The versatility of this soft plastic stick bait is amazing. Yes, the Yamamoto Senko and its wide range of rigging possibilities are most likely endless. Here are two of the most common ways to rig a Senko. All of the tackle mentioned in this article can be found here on our site.
Texas Rigged Senko
This is the most traditional way to rig a Senko. Texas rigging the Senko results in the hook resting on or slightly embedded in the body of the bait providing the ultimate weedless presentation. Add a weight above the hook to cast further, get the bait down deeper or give it a different action.
Go weightless for a slow, subtle, sure way to stick some fish even in the thickest of obstacles. Most worm hook variations will work for easy rigging; for example, something like a Gamakatsu Round Bend Offset Worm Hook or an Owner All Purpose Soft Bait Hook will do the job perfectly depending on your personal preference. Texas rigging is the way to rig a Senko on a shaky head, drop shot, Carolina rig or as a trailer and all can be done weedless or not.
Wacky rigging a Senko is one of the most unique and fun ways to catch fish. Even within the technique itself there is a wide range of possibilities. Wacky rigging a senko means hooking the bait around the middle of the worm as opposed to the head. This results in a more natural "wacky" fluttering of the bait as it works through the water.
To wacky rig the worm, you can hook right through the worm body itself but many anglers find they go through worms in a hurry as they get roughed up in the water. A popular solution for this problem is to add an O-ring around the worm where you would normally hook the bait. Hooking the O-ring (which tends to be a more durable material) instead of the worm, preserves the worm itself and results in fewer bait changes.
There are many hook choices for a wacky rig, we suggest Gamakatsu Finesse Wide Gap Hook or a Gamakatsu Wicked Wacky Hook (which has a dual-wire weedguard) and a Senko. Another hook option is the CHT Tackle Double Wacky Hook which has an O-ring already attached and provides two hooks instead of one for an added bite point.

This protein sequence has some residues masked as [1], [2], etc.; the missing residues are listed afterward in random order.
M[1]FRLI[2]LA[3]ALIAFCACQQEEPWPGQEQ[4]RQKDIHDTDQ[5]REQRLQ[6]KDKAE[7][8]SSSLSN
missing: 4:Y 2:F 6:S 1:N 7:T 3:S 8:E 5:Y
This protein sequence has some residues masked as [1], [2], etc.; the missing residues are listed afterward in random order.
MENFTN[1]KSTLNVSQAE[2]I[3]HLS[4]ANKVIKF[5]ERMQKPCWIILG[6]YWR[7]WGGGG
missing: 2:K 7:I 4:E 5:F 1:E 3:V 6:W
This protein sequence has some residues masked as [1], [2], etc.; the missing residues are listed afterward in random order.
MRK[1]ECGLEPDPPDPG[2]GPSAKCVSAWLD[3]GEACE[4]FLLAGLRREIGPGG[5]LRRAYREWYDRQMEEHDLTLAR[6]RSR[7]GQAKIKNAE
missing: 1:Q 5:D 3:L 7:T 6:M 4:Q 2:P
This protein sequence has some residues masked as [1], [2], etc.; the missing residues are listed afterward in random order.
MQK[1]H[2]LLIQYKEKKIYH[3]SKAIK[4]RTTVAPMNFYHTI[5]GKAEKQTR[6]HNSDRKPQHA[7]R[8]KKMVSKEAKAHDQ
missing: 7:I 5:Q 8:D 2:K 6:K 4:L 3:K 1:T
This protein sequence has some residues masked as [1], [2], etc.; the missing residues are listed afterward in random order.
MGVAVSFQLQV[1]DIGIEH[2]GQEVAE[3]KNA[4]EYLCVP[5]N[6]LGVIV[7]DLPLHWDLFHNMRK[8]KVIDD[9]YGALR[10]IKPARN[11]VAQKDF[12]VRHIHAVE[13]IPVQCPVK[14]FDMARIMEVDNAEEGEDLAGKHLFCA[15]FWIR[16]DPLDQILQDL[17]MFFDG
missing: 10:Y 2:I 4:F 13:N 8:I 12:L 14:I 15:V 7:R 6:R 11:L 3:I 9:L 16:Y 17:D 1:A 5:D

Fishing without a weight allows the bait’s ends to fall slowly, roll, flap, and twitch freely depending on how you work the bait. If you add a nail weight to the head of the Senko it makes the bait fall head down, faster (depending on weight) and the action is uneven, which isn’t a bad way to fish it. This will let you work the bait more on the bottom, dragging or hopping it while still providing a lot of action. You can also add weight and get a different action if you use a weighted jig head such as an Eco Pro Tungsten Flick Head.
There are other brands, some come with a wire weed-guard and others don’t. This will allow the bait to fall at a faster rate, but maintain equilibrium and action on the fall and retrieve. When using an O-ring with any of these hooks it will rotate the hook stance parallel with the bait allowing the Senko to often times slide up the line when you have a fish hooked, without an O-ring and placing the hook in the guts of the plastic will place the hook perpendicular to the bait.